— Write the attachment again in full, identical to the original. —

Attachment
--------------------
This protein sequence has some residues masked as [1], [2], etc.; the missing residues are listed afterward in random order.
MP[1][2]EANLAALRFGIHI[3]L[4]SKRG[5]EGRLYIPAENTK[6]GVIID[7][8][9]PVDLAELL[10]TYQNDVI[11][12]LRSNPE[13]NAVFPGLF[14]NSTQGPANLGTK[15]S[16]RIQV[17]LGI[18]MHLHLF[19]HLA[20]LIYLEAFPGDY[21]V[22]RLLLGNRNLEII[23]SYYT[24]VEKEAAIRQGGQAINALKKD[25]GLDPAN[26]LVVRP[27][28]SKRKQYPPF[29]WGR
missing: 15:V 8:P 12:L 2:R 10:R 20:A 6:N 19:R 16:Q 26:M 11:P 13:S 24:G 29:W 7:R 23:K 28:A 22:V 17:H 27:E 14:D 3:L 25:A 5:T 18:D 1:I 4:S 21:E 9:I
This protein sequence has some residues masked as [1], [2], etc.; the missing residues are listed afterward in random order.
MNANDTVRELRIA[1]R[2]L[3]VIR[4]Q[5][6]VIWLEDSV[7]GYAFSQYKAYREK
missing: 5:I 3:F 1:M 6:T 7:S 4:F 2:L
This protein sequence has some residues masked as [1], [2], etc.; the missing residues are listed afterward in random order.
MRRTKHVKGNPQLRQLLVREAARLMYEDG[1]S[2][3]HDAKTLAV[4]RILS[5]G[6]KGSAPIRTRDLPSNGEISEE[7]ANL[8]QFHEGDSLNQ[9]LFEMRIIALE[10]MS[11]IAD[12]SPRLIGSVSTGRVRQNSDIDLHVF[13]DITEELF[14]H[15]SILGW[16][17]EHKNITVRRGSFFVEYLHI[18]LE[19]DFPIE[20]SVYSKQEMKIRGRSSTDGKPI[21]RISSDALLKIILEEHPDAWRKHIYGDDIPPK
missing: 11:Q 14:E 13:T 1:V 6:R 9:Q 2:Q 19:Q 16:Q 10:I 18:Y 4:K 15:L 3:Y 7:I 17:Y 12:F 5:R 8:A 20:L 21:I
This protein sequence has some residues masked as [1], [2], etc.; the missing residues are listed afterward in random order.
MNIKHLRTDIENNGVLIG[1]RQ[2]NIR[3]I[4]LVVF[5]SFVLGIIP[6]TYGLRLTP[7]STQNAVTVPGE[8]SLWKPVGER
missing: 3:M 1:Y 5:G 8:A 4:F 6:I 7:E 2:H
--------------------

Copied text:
This protein sequence has some residues masked as [1], [2], etc.; the missing residues are listed afterward in random order.
MP[1][2]EANLAALRFGIHI[3]L[4]SKRG[5]EGRLYIPAENTK[6]GVIID[7][8][9]PVDLAELL[10]TYQNDVI[11][12]LRSNPE[13]NAVFPGLF[14]NSTQGPANLGTK[15]S[16]RIQV[17]LGI[18]MHLHLF[19]HLA[20]LIYLEAFPGDY[21]V[22]RLLLGNRNLEII[23]SYYT[24]VEKEAAIRQGGQAINALKKD[25]GLDPAN[26]LVVRP[27][28]SKRKQYPPF[29]WGR
missing: 15:V 8:P 12:L 2:R 10:R 20:A 6:N 19:R 16:Q 26:M 11:P 13:S 24:G 29:W 7:R 23:K 28:A 22:V 17:H 27:E 14:D 3:L 25:A 5:T 18:D 1:I 4:S 21:E 9:I
This protein sequence has some residues masked as [1], [2], etc.; the missing residues are listed afterward in random order.
MNANDTVRELRIA[1]R[2]L[3]VIR[4]Q[5][6]VIWLEDSV[7]GYAFSQYKAYREK
missing: 5:I 3:F 1:M 6:T 7:S 4:F 2:L
This protein sequence has some residues masked as [1], [2], etc.; the missing residues are listed afterward in random order.
MRRTKHVKGNPQLRQLLVREAARLMYEDG[1]S[2][3]HDAKTLAV[4]RILS[5]G[6]KGSAPIRTRDLPSNGEISEE[7]ANL[8]QFHEGDSLNQ[9]LFEMRIIALE[10]MS[11]IAD[12]SPRLIGSVSTGRVRQNSDIDLHVF[13]DITEELF[14]H[15]SILGW[16][17]EHKNITVRRGSFFVEYLHI[18]LE[19]DFPIE[20]SVYSKQEMKIRGRSSTDGKPI[21]RISSDALLKIILEEHPDAWRKHIYGDDIPPK
missing: 11:Q 14:E 13:T 1:V 6:R 9:Q 2:Q 19:Q 16:Q 10:I 18:Y 4:K 15:L 3:Y 7:I 17:Y 12:F 5:R 8:A 20:L 21:I
This protein sequence has some residues masked as [1], [2], etc.; the missing residues are listed afterward in random order.
MNIKHLRTDIENNGVLIG[1]RQ[2]NIR[3]I[4]LVVF[5]SFVLGIIP[6]TYGLRLTP[7]STQNAVTVPGE[8]SLWKPVGER
missing: 3:M 1:Y 5:G 8:A 4:F 6:I 7:E 2:H